Fall DessertsBy Katherine Costello | Photos by Katherine Costello and Josie Sanders
Although I sigh as I bid farewell to the summer garden, it is officially time for fall baking! It was hard to narrow down to just three desserts, but I did and I will tell you why I chose these.
It was love at first taste with the pots de crème. I called my chef-friend Nick to get his recipe and acquire him for an afternoon of baking. He’s a perfectionist, and the mouthfeel and flavor of these delights prove it. I used 4-ounce canning jars for my vessels — cute, oven proof and inexpensive. This recipe can also be made ahead and served later. They are easy to transport to a dinner destination or give as a house-warming.
The second choice, the caramel cake, was a new one for me. The addition of brown butter to the frosting makes this cake a winner. I tried to make this cake before and struggled with several failed — but still edible — attempts before I was fortunate to have my friend Kimmy Neuron help me figure out the icing. The delicious one here is easy and foolproof.
The third and final selection was my task of all tasks: apple pie. I can bake a cake, but the thought of creating piecrust used to make me cringe with anxiety. My mother, who still followed a recipe for French toast after decades of cooking for seven children, was flawless when it came to piecrust. I only remember the assembly, her pie pans heaping with apples. The leftover crust remnants she would sprinkle with cinnamon and sugar and bake, given to us as treats. After this assignment, I no longer “fear the crust.”
Chocolate Pot de Crème
This recipe generously filled seven 4-ounce serving vessels.
- ½ cup milk
- 3 ounces bittersweet chocolate, chopped
- ¾ cup heavy cream
- 3 large egg yolks
- 1/3 cup sugar
- Marshmallows, graham cracker crumbs and/or chocolate chips, to garnish
- Using a heavy-bottomed saucepan, slowly warm the milk over medium heat. Once a skin has formed and it’s hot (not boiling), add your chocolate. Remove pan from heat, add the cream and mix slowly with a spatula. While this rests, gently whisk together the yolks and sugar. You do not want it to foam. Pour the chocolate mixture into your egg mixture gradually and whisk each time. You don’t want the warm mixture to curdle your egg mixture. Strain the liquid. Let stand 2-3 minutes and skim off any foam. Pour or spoon your mixture into whatever oven-safe vessel you choose.
- Preheat oven to 325 degrees. Line the bottom of a deep baking pan with parchment paper. Place your serving vessels inside the baking pan. Add boiling water to the pan (about halfway) and then cover loosely and bake until the middles are still a little jiggly (about 30-35 minutes). Remove from pan and refrigerate until well chilled and firm.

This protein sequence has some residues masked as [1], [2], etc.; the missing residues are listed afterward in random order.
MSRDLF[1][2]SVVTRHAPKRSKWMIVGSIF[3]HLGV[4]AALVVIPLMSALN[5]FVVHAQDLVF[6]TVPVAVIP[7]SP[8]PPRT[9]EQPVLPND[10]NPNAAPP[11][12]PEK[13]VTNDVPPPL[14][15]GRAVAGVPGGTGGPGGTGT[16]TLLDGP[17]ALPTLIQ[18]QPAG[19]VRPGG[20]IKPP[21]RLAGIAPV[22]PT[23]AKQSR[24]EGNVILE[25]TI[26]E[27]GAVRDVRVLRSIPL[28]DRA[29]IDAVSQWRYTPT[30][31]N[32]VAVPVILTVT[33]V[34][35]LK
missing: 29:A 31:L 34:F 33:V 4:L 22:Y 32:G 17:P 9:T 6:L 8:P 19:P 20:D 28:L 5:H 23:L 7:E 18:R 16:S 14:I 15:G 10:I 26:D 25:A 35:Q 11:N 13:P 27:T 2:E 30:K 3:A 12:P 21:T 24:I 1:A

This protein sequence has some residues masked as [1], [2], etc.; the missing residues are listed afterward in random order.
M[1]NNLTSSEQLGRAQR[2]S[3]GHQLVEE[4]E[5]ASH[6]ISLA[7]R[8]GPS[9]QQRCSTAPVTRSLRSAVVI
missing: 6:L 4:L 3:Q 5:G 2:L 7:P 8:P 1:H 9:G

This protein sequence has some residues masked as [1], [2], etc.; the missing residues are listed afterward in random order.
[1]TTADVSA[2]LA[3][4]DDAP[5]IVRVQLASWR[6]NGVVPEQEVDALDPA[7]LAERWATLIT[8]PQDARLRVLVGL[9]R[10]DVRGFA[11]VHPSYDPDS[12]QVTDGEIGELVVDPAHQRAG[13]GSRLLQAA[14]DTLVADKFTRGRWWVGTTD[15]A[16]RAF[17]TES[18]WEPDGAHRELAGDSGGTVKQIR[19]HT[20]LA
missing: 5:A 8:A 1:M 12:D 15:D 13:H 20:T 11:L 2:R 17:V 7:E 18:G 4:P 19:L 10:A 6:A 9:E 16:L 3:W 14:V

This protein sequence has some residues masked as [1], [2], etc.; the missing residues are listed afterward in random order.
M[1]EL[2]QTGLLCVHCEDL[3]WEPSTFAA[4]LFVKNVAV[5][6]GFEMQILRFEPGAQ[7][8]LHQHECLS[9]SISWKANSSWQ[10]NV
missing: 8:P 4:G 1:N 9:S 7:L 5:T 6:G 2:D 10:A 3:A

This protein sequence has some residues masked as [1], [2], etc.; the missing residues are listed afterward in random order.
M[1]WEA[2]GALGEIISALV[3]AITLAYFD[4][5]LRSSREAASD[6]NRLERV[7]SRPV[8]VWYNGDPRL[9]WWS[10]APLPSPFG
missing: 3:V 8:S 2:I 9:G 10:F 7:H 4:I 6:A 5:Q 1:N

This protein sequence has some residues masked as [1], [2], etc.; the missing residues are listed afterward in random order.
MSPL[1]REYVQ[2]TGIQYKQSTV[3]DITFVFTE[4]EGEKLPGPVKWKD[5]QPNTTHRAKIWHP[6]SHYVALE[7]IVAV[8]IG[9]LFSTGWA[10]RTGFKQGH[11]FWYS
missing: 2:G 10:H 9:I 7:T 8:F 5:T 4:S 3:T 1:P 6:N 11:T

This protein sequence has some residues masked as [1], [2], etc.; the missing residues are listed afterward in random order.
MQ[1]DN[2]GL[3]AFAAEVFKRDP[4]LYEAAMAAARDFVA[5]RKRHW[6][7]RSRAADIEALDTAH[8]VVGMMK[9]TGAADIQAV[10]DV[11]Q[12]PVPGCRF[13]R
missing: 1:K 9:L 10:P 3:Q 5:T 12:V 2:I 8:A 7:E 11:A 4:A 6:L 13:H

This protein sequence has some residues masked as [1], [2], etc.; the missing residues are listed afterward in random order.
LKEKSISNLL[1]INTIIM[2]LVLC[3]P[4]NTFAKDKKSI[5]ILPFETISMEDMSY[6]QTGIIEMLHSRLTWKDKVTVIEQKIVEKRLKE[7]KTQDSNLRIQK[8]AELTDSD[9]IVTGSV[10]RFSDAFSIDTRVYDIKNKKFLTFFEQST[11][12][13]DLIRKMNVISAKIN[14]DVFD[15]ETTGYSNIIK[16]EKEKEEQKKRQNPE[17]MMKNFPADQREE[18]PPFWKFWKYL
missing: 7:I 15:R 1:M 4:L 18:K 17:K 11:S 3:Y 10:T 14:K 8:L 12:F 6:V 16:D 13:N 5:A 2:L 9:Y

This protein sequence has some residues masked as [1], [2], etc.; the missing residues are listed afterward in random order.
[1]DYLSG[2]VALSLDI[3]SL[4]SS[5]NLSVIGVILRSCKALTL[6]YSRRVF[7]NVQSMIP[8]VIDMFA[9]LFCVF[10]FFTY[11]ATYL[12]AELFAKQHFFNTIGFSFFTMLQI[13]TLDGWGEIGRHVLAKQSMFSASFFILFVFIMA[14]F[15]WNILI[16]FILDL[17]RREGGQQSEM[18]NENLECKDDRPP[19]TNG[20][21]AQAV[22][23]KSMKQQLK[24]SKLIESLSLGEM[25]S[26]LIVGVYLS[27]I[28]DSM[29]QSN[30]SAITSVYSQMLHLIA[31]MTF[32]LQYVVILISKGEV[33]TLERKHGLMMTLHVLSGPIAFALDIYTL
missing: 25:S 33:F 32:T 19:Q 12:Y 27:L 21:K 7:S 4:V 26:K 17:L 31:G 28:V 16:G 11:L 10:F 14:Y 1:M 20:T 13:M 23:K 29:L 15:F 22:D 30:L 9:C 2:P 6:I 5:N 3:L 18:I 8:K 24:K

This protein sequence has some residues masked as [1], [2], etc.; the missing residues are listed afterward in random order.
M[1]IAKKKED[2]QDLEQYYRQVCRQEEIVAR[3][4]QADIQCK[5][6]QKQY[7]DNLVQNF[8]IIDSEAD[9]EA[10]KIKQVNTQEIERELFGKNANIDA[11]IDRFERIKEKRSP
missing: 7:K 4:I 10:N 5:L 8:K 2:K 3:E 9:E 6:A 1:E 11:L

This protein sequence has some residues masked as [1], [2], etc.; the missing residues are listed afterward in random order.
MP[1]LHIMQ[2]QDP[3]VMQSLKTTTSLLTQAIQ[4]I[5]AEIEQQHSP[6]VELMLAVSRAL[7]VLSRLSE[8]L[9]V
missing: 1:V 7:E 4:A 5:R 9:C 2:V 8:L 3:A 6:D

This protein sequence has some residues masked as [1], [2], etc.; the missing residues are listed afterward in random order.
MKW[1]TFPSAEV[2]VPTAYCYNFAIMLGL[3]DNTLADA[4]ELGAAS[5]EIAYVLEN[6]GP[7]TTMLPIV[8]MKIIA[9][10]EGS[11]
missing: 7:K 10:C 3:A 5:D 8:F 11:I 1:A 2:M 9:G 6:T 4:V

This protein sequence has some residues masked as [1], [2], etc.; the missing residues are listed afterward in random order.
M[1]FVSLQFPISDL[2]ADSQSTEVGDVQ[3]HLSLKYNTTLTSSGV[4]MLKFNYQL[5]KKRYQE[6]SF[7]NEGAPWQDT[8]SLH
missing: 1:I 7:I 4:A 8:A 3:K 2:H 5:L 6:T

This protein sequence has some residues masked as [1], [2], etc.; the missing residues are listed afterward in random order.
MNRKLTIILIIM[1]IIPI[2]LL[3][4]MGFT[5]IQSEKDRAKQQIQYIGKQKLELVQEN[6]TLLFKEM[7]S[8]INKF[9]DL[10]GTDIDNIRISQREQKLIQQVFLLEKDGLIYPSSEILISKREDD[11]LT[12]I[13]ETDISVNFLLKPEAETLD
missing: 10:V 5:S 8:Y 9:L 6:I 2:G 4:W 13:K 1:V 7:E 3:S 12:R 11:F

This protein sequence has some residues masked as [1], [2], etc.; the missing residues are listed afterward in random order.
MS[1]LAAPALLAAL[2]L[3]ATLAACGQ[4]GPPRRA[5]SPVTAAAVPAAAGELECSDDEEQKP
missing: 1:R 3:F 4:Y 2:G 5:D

- Top with some marshmallows and give it a little torch. Add some graham cracker crumbs and chocolate chips, and you’re done. Change up the flavor and toppings to anything you want. Have fun and enjoy!
Alabama native Nick Simpson is currently the sous chef at Spoke & Steele at the Le Méridien Hotel in downtown Indianapolis, working under executive chef Tyson Peterson for the last three years. Simpson is a perfectionist, which is apparent when you taste anything at Spoke & Steele. With a background in music, he will often sing through his mise en place. His passion for food is apparent and contagious. And his pot de crème recipe will have you heading in for jar two!
One of the most important keys to a great crust is to keep the butter and dough cold at all costs. I have even chilled my hands prior to working the dough. I added Applewood-smoked bacon fat to my piecrust for just a bit of savory flavor. (The baking fragrance is amazing!) Granny Smith apples are a great choice for their consistent tartness and ability to hold their shape well.
- 2 ½ cups (12.5 ounces; 350 grams) all-purpose flour
- 2 tablespoons (25 grams) sugar
- 1 teaspoon salt
- 12 ounces butter (frozen)
- 1/3 cup drippings from applewood-smoked bacon (frozen)
- 6 tablespoons ice-cold water
- 1 egg plus 2-3 tablespoons water, for egg wash
- Place flour, sugar and salt in a large bowl and blend.
- This is a bit of a quirky way to make crust but it has worked very well for me: Use a potato peeler to shave the butter into large pieces; place back into the freezer until the last possible minute before making the dough. Break up the bacon fat into small pieces and put them back into the freezer, for the same reason.